@DominiqueGEORGES so we are close
@DominiqueGEORGES so we are close
Of course it’s possible.
Respectfully, your many misguided opinions in this thread demonstrate you don’t have a basic understanding of Home Assistant. Do yourself a favor and read the documentation, at least the Installation section.
after lot of retries, I have been able to upgrade it.
All the modules seems up to date right now.
But yet, I’m not able to discover my RaspBee or Zigbee dongle.
And restart time is incredible long.
I will thus try a new install following advices of KingRichard (Debian, …)
- Ensure your Zigbee dongle is disconnected.
- Go to Supervisor > System > Host, click the overflow menu (three vertical dots) and select Hardware.
- Make a note of all the tty devices.
- Plug in the Zigbee dongle.
- Go back to the Hardware menu and compare the list of tty devices with the original list. One of them will report information about the connected Zigbee dongle. What you want is the DEVNAME (like /dev/ttyS0)
- Leave the dongle in place and restart Home Assistant.
- When you configure the Zigbee integration, it will ask for the dongle’s port and you will supply the DEVNAME.
I’m new to Home Assistant. My prior experiments were with HOOBS, Hubitat, HomeSeer, and probably other things. Again and again I ran into issue after issue around integration across device platforms. I’d heard that HA was the ‘hardest’ of them all.
My experience could not be more positive so far. In a single day I was able to integrate Z-wave with homekit, and flawlessly. The biggest ‘issue’ I’ve had is the R-Pi board I’m running getting stuck in inclusion mode and needing to reboot.
Your experience is different, I understand, but mine could not be better. Also, the discord community is very helpful. So now I need to find a purpose for a few hundred $$$ in wasted ‘other’ automation boxes.
FWIW, if you wish, you could continue to use Hubitat Elevation as a Zigbee/Zwave hub and have it communicate with Home Assistant via a custom Hubitat integration.
Alternately, you can recoup some of your investment by selling it. I’m not sure if and how you can transfer Homeseer’s license but I believe you can for Hubitat.
I think Murphy is playing with me.
I downloaded the “tested Debian version” for my Raspberry PI4 - 8GB.
Flashed my 1TB-SSD with it.
Adapted the wpa_supplicant.conf file and also created a SSH empty file.
Starting boot of raspberry => loop on “running /scripts/local-block”
Why do I need to give all my time on configuring my tools and not to simply use them ?
I downloaded the latest “Home Assistant OS”.
It requires 2 IP Addresses using 2 different MAC addresses.
My Wifi is protected on MAC address filtering, …
Where can I find or fix the MAC addresses used by HomeAssistant OS ?
So most likely 90% of your issues are using WiFi for a server.
Also why do you use MAC filtering? That increasing security is a long dead myth. Turn off MAC filtering, reboot the Pi and you will see the IP address and MAC address and if you must you can then add the MAC address to the filter list.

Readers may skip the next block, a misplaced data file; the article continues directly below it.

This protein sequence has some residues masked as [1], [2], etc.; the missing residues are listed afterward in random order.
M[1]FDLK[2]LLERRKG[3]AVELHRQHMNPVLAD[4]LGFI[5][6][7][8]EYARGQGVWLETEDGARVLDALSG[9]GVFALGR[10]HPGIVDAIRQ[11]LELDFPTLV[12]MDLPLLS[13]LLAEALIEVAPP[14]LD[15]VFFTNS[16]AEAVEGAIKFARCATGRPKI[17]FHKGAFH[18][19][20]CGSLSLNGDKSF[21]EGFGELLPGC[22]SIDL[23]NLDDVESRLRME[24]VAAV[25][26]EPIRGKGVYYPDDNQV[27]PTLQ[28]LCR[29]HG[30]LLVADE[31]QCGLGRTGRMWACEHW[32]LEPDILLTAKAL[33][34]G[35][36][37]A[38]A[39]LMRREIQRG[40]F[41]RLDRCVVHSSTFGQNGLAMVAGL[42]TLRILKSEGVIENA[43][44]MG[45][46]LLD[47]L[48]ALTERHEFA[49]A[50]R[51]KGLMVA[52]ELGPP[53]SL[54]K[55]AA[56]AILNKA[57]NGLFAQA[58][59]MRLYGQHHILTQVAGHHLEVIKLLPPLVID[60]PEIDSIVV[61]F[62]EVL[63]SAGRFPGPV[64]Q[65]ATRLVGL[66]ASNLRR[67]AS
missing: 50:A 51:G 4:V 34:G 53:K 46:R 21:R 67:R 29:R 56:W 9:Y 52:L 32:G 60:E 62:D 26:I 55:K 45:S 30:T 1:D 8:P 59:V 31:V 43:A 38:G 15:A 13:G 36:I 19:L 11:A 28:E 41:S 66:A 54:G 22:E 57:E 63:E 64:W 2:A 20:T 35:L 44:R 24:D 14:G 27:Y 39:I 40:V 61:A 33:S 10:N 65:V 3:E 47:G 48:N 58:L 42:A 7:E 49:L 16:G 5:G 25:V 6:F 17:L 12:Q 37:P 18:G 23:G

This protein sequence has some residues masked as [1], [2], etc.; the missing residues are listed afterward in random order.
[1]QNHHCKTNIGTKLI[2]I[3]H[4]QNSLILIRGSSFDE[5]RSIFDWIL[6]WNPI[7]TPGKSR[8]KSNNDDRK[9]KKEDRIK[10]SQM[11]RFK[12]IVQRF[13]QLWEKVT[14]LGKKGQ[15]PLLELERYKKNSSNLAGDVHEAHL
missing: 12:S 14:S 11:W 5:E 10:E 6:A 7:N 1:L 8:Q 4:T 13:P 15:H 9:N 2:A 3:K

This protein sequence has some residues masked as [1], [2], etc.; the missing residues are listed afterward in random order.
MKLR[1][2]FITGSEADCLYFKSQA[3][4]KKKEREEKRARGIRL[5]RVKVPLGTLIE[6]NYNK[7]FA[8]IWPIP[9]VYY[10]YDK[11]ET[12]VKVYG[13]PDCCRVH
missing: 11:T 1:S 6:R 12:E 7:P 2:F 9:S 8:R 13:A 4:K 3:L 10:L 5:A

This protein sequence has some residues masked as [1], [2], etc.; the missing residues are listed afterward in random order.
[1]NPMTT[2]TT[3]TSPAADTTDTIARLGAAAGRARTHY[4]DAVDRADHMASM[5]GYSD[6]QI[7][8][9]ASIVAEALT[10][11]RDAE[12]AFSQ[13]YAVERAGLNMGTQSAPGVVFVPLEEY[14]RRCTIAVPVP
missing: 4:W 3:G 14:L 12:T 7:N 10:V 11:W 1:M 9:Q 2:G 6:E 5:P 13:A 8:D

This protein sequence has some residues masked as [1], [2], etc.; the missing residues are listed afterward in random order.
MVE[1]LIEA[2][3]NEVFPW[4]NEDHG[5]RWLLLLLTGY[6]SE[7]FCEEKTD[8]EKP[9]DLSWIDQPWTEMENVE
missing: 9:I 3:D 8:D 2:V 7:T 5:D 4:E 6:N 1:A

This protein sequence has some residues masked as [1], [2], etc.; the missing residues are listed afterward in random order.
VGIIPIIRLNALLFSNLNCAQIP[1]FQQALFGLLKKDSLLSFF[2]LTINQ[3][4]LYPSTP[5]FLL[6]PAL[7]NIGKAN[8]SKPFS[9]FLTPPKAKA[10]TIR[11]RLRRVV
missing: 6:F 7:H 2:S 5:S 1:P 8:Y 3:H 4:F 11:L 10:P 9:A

And if you really insist, you can turn it on again once you added the MAC to the filter…
I’m running HA on their “blue” device. About 60 total zwave/zigbee devices. Very stable and easy to maintain ONCE you get everything setup to your liking (my wife can attest to that part!).
The I/O performance of the SD card sucks, just because microSD cards have crappy performance. For relatively few dollars, get a USB3 / UAS (USB Attached SCSI) and plug it into one of the two USB3 ports on the Raspberry Pi4. These days, you can boot off USB devices, too. This should improve the I/O performance considerably.
As others suggested, I’m using an fanless “NUC”-style device and docker myself. I am, however, using a Pi4 with the USB booting on my 3D printer to run Octoprint. Mostly because the SD card failed from the frequent logging and image captures… the external USB3 device is much more performant and probably has superior wear-leveling for a better lifetime.
+1 on just running Docker + the Home Assistant container. If you have minimal expertise to run the host OS, this give you a lot of flexibility.
nonsense is not using 2 different MAC addresses !
- physical MAC Address for the physical network card
- dedicated MAC address for HA OS, MAC address that should be possible to force.
Non sense is using randomized MAC addresses.
At least for the physical host it self.
MAC filtering is not the best protection, but, it ensure only systems I know may attempt a connection.
MAC spoofing is effectively a technique, but not known by lambda users.
Fixed MAC address is also required for DHCP reservations.
Reason why there should, at least, be a possibility to ask HA OS to retrun me that MAC address via a simple CLI command (logged as root).
The most simple way would have been to get this info available once logged as root.
I trust solutions, never the workarounds
Does the MAC start with 02:42:ac ?
If so, it is probably the MAC of the docker?
However, i wonder why it is exposed, docker is only used internal and has a fixed 172 IP
It’s not a workaround!
One should be exposed as it requires an http connection, and connection ao any device connected on the LAN.
i was more thinking about mac used for dhcp reservation, already forgot we were talking about mac filtering…
but if you use docking, get ready as each docker will use a new mac (provided it requires internet access)